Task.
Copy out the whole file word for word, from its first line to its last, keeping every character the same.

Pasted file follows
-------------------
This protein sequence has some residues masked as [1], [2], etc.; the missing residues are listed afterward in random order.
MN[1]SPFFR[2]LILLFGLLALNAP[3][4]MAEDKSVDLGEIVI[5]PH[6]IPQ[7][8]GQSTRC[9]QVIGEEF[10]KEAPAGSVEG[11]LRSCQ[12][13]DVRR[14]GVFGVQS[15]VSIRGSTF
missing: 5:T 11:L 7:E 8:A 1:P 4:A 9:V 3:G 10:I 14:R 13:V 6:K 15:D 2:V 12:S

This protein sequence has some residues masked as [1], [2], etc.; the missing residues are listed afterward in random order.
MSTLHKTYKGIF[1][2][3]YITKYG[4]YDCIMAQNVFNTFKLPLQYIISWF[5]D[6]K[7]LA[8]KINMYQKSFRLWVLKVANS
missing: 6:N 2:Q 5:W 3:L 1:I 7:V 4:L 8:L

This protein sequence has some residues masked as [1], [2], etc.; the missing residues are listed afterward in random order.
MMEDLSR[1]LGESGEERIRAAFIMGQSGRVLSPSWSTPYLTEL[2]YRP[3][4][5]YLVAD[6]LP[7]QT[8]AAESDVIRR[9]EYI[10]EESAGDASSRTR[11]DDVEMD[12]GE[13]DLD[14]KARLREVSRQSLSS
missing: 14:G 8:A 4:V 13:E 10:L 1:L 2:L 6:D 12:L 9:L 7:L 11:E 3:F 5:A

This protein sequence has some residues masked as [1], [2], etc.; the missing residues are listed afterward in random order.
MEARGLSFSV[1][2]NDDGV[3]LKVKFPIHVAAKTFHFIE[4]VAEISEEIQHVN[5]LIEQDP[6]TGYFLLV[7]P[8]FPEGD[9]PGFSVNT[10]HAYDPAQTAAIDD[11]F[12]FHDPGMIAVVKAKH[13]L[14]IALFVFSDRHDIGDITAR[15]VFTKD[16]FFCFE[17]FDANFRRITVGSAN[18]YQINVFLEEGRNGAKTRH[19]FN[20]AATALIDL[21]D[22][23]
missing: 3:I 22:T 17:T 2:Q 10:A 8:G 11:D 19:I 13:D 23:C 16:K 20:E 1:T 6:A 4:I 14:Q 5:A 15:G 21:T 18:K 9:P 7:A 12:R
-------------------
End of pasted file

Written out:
This protein sequence has some residues masked as [1], [2], etc.; the missing residues are listed afterward in random order.
MN[1]SPFFR[2]LILLFGLLALNAP[3][4]MAEDKSVDLGEIVI[5]PH[6]IPQ[7][8]GQSTRC[9]QVIGEEF[10]KEAPAGSVEG[11]LRSCQ[12][13]DVRR[14]GVFGVQS[15]VSIRGSTF
missing: 5:T 11:L 7:E 8:A 1:P 4:A 9:V 3:G 10:I 14:R 13:V 6:K 15:D 2:V 12:S

This protein sequence has some residues masked as [1], [2], etc.; the missing residues are listed afterward in random order.
MSTLHKTYKGIF[1][2][3]YITKYG[4]YDCIMAQNVFNTFKLPLQYIISWF[5]D[6]K[7]LA[8]KINMYQKSFRLWVLKVANS
missing: 6:N 2:Q 5:W 3:L 1:I 7:V 4:L 8:L

This protein sequence has some residues masked as [1], [2], etc.; the missing residues are listed afterward in random order.
MMEDLSR[1]LGESGEERIRAAFIMGQSGRVLSPSWSTPYLTEL[2]YRP[3][4][5]YLVAD[6]LP[7]QT[8]AAESDVIRR[9]EYI[10]EESAGDASSRTR[11]DDVEMD[12]GE[13]DLD[14]KARLREVSRQSLSS
missing: 14:G 8:A 4:V 13:E 10:L 1:L 2:L 6:D 12:L 9:L 7:L 11:E 3:F 5:A

This protein sequence has some residues masked as [1], [2], etc.; the missing residues are listed afterward in random order.
MEARGLSFSV[1][2]NDDGV[3]LKVKFPIHVAAKTFHFIE[4]VAEISEEIQHVN[5]LIEQDP[6]TGYFLLV[7]P[8]FPEGD[9]PGFSVNT[10]HAYDPAQTAAIDD[11]F[12]FHDPGMIAVVKAKH[13]L[14]IALFVFSDRHDIGDITAR[15]VFTKD[16]FFCFE[17]FDANFRRITVGSAN[18]YQINVFLEEGRNGAKTRH[19]FN[20]AATALIDL[21]D[22][23]
missing: 3:I 22:T 17:T 2:Q 10:A 8:G 11:D 19:I 13:D 23:C 16:K 20:E 1:T 6:A 4:I 14:Q 5:A 15:G 21:T 18:K 9:P 7:A 12:R